Global Policy Forum

The Human Effect of Globalization


By John Ketzenberger

August 30, 2009

A large American flag dominates a wall at Pratt & Whitney's International Aerospace Tubes plant on Kentucky Avenue.

Beneath the flag, a hundred Hoosiers use sophisticated dies and machines to make 7,000 different tubes for jet engines. Most of them have more than 20 years of experience; many have 40. Pretty soon that won't matter.

Pratt & Whitney, which gained full control of IAT in 2006, has decided to consolidate the local operation into a fairly new plant in Singapore. A closing date isn't set yet, but plans are already far along to pack up one of the city's most sophisticated machine shops and ship it all overseas. All except the good jobs that pay well. Those are being eliminated.

"There is a double hit here," said Mike Klonoski, a Chicago real estate investor who owns IAT's building. "It's one thing to sneak the jobs out of the country. It's another thing to disassemble a good plant without telling the city or the state." Getting help from the city or state, which has not granted any tax abatements or other incentives to Pratt & Whitney for the IAT operations, didn't matter.

"We would have worked with city or state officials if we felt it could have changed the outcome," said Greg Brostowicz, a Pratt & Whitney spokesman. "But in the end, this was a business decision." That's cold comfort to the 104 employees losing their jobs. It's the same thing that 400 Cummins employees in Iowa heard last week. Their jobs are being lost to Mexico. And Whirlpool will eliminate 1,100 jobs in Evansville by mid-2010. The work is moving to Mexico.

This is the very real and very human toll of globalization. Brostowicz wouldn't say whether the local plant was profitable, but parent company Pratt & Whitney saw a 6 percent increase in profit in 2008.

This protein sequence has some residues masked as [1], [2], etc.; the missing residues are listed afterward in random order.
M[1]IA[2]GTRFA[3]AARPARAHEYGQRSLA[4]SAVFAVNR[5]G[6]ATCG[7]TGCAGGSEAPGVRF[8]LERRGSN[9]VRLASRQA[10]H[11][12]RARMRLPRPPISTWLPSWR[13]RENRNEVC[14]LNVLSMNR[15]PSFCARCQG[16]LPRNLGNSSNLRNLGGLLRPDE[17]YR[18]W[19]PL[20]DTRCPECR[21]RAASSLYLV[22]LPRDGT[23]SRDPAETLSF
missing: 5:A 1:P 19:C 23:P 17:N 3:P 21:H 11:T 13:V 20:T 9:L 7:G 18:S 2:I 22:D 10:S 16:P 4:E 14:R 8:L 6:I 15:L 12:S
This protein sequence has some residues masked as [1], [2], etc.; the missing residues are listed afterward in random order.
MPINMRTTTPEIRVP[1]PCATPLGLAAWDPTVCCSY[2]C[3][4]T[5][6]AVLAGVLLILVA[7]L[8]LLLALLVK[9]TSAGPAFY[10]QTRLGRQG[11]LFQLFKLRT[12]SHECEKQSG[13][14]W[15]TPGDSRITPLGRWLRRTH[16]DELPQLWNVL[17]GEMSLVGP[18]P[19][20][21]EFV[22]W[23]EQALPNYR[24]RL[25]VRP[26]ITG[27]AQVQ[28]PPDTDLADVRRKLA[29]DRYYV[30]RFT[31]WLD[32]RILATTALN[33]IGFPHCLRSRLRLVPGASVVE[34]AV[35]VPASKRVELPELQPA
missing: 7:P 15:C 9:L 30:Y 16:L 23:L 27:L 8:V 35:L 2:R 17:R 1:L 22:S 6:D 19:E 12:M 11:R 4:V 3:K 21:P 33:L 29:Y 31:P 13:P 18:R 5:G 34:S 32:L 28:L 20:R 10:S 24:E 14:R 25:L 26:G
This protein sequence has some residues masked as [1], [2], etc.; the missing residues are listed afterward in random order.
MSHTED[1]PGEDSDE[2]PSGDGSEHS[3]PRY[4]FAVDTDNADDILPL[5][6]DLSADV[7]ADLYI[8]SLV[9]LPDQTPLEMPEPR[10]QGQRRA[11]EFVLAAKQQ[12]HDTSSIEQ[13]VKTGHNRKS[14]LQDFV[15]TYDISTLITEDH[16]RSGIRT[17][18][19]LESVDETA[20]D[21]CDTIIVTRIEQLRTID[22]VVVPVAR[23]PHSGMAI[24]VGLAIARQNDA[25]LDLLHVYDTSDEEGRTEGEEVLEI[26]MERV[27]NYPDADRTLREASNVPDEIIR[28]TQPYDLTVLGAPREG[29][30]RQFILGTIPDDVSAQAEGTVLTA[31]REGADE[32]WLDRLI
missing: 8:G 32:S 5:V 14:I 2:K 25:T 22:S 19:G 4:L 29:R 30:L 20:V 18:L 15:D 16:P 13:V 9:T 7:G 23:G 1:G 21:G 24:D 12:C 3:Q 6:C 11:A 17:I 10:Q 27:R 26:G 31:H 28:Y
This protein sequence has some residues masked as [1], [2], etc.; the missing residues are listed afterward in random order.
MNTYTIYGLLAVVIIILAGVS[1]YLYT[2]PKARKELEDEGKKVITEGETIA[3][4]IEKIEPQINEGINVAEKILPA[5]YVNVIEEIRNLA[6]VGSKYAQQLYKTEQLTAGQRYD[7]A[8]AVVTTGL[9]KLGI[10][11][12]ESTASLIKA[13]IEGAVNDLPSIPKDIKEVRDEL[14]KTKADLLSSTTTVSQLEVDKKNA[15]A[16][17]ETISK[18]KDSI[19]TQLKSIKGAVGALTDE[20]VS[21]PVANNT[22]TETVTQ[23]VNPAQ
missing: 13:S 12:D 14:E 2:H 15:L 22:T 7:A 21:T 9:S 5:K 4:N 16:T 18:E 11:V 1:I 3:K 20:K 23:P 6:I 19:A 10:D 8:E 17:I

"Due to the continuing changes in the global aerospace industry, the reallocation of this work is necessary," Brostowicz said. That means Pratt & Whitney, which isn't shy about touting its Americanism in advertising and on its Web sites, thinks the future is in Asia.

Klonoski just shakes his head when he reconsiders the plant's closure. It made him do something he'd never considered: He has written letters to President Barack Obama, Sens. Richard Lugar and Evan Bayh, Rep. Andre Carson, Gov. Mitch Daniels and several state legislators.

"Given the state of the local and regional economies, the foreign relocation of a company with net income of $4.7 billion and $7.7 billion in U.S. contracts is indeed unfortunate and contrary to the spirit of the times," Klonoski wrote. "While the recession has created a need to reduce expenses, I believe that the small savings achievable by this relocation will not significantly improve (Pratt & Whitney owner United Technologies') $6.2 billion in cash flow and will be far outstripped by the loss to the local, and ultimately national, community."

Pratt & Whitney's decision to move out of Indianapolis affects domestic companies such as Texas Aero Engine Service that rely on IAT tubes to rebuild jet engines. They'll have to find another supplier, which is a long shot, or hope the Singapore plant can produce the tubes they need and ship them to the U.S.

"This is some bean-counter decision, but it has a huge impact on the people who work there," Klonoski said of the IAT closure.

Klonoski will be fine financially. The lease runs for nearly two more years, so he'll get nearly $1 million in rent. He was willing to forgo $250,000 in rent if it would have helped retain the plant in Indianapolis.

Pratt &Whitney also is responsible for paying to put the building back the way it was when the company moved in more than eight years ago. Restoring it to a warehouse will cost at least $3 million, Klonoski said.

He'd rather Pratt & Whitney find another manufacturer to take over the lease.

"To tear this plant apart is a shame," he said. "It's like restoring a 1965 Corvette and in a fit destroying it with a sledgehammer."

During a recent tour of the building, Klonoski said he was struck by how clean, bright and jam-packed with machinery the place was. The plant was Six Sigma certified and, he said, workers clearly had pride.

"It's not as if they had some labor force that was belligerent, didn't show up or caused problems," Klonoski said. "These are highly skilled people who work in a high-tech manufacturing plant."

Not for much longer. The company told employees it would be 12 to 18 months before the plant closed, but three weeks ago company officials called Klonoski down for a meeting. They want to fast-track the closure, he said.

The global economy, it seems, waits for no one.

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